The pale yellow walls of French restaurant Tocqueville in New York are reminiscent of a southern European eatery, and its food and service have earned it a lofty rating in the Zagat guide. As expected, the restaurant employs a sommelier: Hiromi Kiyama.
At lunch one day, film industry worker Alvaro Gomez ordered an asparagus and truffle hors d'oeuvre. The tipple that Kiyama recommended came from Hokkaido.
"It has an inherently gentle acidity and rice flavor and is produced using traditional methods from the Edo Period," Kiyama said.
The drink was a “junmai-shu” (sake produced only from rice, water and koji mold) named Kimoto, made by the Otokoyama Sake brewery in Asahikawa.
"The bitterness of the asparagus reacts wonderfully with the acidity of the sake," Gomez said. "It goes well with the powerful aroma of the truffles, too.”
Kiyama is just 36 years old and was only hired in spring. She earned the position for her knowledge of wine--and sake.
In New York, sake consumption is spreading beyond purveyors of Japanese fare and is even making inroads into restaurants serving French and American cuisine. But turning the average American consumer on to sake remains a slow process.
Japan's sake exports have almost doubled in the last 10 years, but they still only account for just over 2 percent of Japan's annual sake shipping volume, which is about 600,000 kiloliters.
The amount of sake sent to the United States, a country with a population 2.5 times that of Japan, is only equivalent to the volume consumed annually in Tokushima Prefecture and accounts for around 0.1 percent of U.S. wine consumption.
One reason why it is taking so long for sake to gain acceptance in the United States is that the drink is viewed as “supplementary” to wine. At Tocqueville, near Union Square, sake and wine are served in combinations, but the restaurant stocks around 300 wine brands compared with only five to 10 brands of sake.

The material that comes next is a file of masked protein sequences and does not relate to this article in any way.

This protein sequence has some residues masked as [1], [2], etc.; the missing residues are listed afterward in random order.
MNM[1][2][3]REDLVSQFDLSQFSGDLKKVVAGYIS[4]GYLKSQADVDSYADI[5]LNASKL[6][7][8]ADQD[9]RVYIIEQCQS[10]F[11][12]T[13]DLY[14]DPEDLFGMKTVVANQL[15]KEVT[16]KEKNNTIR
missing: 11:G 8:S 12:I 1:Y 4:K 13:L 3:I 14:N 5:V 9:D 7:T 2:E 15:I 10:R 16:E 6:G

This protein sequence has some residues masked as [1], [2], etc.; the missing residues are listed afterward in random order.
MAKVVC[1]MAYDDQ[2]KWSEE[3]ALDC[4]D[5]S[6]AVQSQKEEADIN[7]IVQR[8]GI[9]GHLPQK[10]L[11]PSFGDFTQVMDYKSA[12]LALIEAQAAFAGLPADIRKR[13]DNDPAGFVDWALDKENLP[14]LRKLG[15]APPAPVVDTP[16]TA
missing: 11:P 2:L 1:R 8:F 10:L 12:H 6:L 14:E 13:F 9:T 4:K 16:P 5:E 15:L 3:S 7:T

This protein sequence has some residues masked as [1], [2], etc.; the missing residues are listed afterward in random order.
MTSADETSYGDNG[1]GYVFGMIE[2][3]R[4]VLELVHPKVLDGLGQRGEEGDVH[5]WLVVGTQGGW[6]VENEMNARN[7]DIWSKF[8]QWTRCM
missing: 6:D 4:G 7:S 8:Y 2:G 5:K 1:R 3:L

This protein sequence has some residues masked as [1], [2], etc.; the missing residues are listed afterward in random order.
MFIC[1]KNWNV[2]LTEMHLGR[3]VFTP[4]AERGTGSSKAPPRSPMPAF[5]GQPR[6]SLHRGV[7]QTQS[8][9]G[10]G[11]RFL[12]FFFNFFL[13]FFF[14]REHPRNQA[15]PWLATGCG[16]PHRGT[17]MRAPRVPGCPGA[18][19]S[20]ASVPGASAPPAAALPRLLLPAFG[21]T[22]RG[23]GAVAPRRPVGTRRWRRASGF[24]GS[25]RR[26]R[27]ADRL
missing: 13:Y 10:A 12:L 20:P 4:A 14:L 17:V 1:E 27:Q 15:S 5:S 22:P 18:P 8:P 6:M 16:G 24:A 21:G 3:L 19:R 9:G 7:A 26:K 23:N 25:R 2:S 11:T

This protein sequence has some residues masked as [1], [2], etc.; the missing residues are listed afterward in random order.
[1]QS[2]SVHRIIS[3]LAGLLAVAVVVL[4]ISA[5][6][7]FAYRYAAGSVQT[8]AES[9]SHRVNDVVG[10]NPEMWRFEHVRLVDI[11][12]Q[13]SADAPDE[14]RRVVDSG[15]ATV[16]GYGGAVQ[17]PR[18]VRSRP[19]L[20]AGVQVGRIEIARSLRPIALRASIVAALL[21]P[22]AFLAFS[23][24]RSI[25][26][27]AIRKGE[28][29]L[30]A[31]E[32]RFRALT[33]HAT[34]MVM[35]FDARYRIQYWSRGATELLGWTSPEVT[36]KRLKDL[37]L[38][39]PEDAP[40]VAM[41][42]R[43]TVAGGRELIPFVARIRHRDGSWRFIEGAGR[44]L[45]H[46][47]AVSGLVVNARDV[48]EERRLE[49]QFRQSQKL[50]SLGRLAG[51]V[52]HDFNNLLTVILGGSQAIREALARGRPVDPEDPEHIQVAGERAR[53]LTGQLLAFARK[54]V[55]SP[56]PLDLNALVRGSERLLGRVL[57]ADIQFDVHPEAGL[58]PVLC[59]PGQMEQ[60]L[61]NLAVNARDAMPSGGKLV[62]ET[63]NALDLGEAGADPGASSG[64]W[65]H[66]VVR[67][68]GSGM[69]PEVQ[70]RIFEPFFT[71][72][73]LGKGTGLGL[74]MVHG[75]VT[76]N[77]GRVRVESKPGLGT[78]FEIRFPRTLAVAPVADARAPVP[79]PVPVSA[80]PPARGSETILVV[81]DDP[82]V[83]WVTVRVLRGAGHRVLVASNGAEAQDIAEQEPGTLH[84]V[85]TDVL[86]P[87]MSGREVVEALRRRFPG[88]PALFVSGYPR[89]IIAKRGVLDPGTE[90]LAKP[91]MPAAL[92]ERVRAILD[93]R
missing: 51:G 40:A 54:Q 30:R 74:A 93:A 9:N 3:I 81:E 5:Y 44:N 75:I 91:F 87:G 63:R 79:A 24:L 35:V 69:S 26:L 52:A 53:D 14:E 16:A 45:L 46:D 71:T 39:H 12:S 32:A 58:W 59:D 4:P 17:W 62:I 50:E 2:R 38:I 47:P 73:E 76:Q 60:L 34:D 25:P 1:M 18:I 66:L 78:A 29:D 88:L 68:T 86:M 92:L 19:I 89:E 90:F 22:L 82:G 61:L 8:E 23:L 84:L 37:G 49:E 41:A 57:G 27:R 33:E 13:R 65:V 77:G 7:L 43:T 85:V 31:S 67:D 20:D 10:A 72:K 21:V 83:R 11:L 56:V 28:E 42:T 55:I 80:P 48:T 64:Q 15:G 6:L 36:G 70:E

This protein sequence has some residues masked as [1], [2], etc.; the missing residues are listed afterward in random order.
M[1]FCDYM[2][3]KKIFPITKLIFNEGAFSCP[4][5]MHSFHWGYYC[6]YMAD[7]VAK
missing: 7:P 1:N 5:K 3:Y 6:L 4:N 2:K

"The word sake has become more familiar, but there are still times when I have to explain that it's rice wine," Kiyama says.
For one course, Kiyama started with sparkling wine and served sake part way through the meal. The complement for the final dish of cheese was white wine.
Another person trying to chip away at wine's dominance is Seju Yang, 29, a South Korean who grew up in Osaka. He now works as a wine and sake sommelier at Brushstroke, a “kaiseki” (traditional Japanese multi-course cuisine) restaurant opened by distinguished New York-based French chef David Bouley in April 2011.
Although Japanese dishes are the restaurant's specialty, its wine selection is four times larger than its sake lineup.
"Connoisseurs of fine food first describe the taste of their favorite wine, then they ask me to recommend a sake," he said.
A report on the U.S. market issued in 2009 by the Japan External Trade Organization (JETRO) gave a harsh appraisal of sake's status, revealing that "widespread awareness is still lacking."
It pointed out the need for more sake-savvy sommeliers, education of restaurant staff, and new labeling for menus and bottles to increase consumption.
Rick Smith, the operator of a specialist sake store in New York, is concerned about the high prices. His establishment's boutique-like interior is lined with more than 150 brands of specially selected ginjo-shu (made with highly polished rice, sometimes with distilled alcohol added) and junmai-shu. A 720-milliliter bottle for around $30 (2,400 yen) to $50 is its hottest selling item, but the hefty freight costs force him to mark it up by about $10 more than the Japanese price.
"If manufacturers go all out to sell their products in the United States, and if a price war like the one that exists for wine breaks out, it should become possible to lower prices a little," Smith said.
Smith, who was previously an advertising representative for a wine magazine, originally had a less than charitable view of sake.
He described his experience of drinking “kanzake” (heated sake) at a Japanese restaurant around 30 years ago: "It was a nightmare, with a smell just like jet fuel or some kind of chemical."
However, about 10 years ago, he discovered ginjo-shu at a New York sushi restaurant and "it opened my eyes."
Nowadays, he holds sake-tasting events several times a year where brewery owners brought in from Japan explain the characteristics of the elixir, such as how its taste changes depending on how the rice is polished.
The sake promoters in the United States hope more drinkers become like Gomez at the Tocqueville restaurant.
After sipping the Kimoto sake, he said, "This has a flavor comparable to that of a full-bodied, top line red wine."
- « Prev
- Next »